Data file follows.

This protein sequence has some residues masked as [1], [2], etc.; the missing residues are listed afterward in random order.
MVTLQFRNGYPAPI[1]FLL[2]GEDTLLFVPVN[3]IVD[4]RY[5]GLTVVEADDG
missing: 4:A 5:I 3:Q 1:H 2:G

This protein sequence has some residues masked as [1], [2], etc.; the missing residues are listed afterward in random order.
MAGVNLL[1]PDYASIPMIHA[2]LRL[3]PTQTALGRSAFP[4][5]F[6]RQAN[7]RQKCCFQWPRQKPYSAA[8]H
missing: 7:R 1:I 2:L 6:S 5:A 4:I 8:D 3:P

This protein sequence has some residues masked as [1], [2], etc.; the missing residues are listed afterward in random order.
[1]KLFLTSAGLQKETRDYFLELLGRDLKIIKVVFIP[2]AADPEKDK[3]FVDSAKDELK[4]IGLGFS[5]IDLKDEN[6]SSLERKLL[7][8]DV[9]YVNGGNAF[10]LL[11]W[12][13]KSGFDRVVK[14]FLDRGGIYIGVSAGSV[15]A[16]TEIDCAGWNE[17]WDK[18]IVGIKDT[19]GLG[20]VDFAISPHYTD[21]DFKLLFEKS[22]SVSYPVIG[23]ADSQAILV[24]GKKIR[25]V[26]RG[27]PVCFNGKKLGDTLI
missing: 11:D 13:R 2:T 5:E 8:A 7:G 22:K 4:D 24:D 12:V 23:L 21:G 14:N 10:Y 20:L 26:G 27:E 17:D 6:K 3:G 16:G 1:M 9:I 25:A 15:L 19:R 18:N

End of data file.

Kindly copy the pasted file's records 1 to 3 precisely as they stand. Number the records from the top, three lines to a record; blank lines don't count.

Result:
This protein sequence has some residues masked as [1], [2], etc.; the missing residues are listed afterward in random order.
MVTLQFRNGYPAPI[1]FLL[2]GEDTLLFVPVN[3]IVD[4]RY[5]GLTVVEADDG
missing: 4:A 5:I 3:Q 1:H 2:G

This protein sequence has some residues masked as [1], [2], etc.; the missing residues are listed afterward in random order.
MAGVNLL[1]PDYASIPMIHA[2]LRL[3]PTQTALGRSAFP[4][5]F[6]RQAN[7]RQKCCFQWPRQKPYSAA[8]H
missing: 7:R 1:I 2:L 6:S 5:A 4:I 8:D 3:P

This protein sequence has some residues masked as [1], [2], etc.; the missing residues are listed afterward in random order.
[1]KLFLTSAGLQKETRDYFLELLGRDLKIIKVVFIP[2]AADPEKDK[3]FVDSAKDELK[4]IGLGFS[5]IDLKDEN[6]SSLERKLL[7][8]DV[9]YVNGGNAF[10]LL[11]W[12][13]KSGFDRVVK[14]FLDRGGIYIGVSAGSV[15]A[16]TEIDCAGWNE[17]WDK[18]IVGIKDT[19]GLG[20]VDFAISPHYTD[21]DFKLLFEKS[22]SVSYPVIG[23]ADSQAILV[24]GKKIR[25]V[26]RG[27]PVCFNGKKLGDTLI
missing: 11:D 13:R 2:T 5:E 8:A 7:G 22:K 4:D 24:D 12:V 23:L 21:G 14:N 10:Y 20:L 26:G 27:E 17:D 6:K 3:G 16:G 1:M 9:I 25:A 15:L 19:R 18:N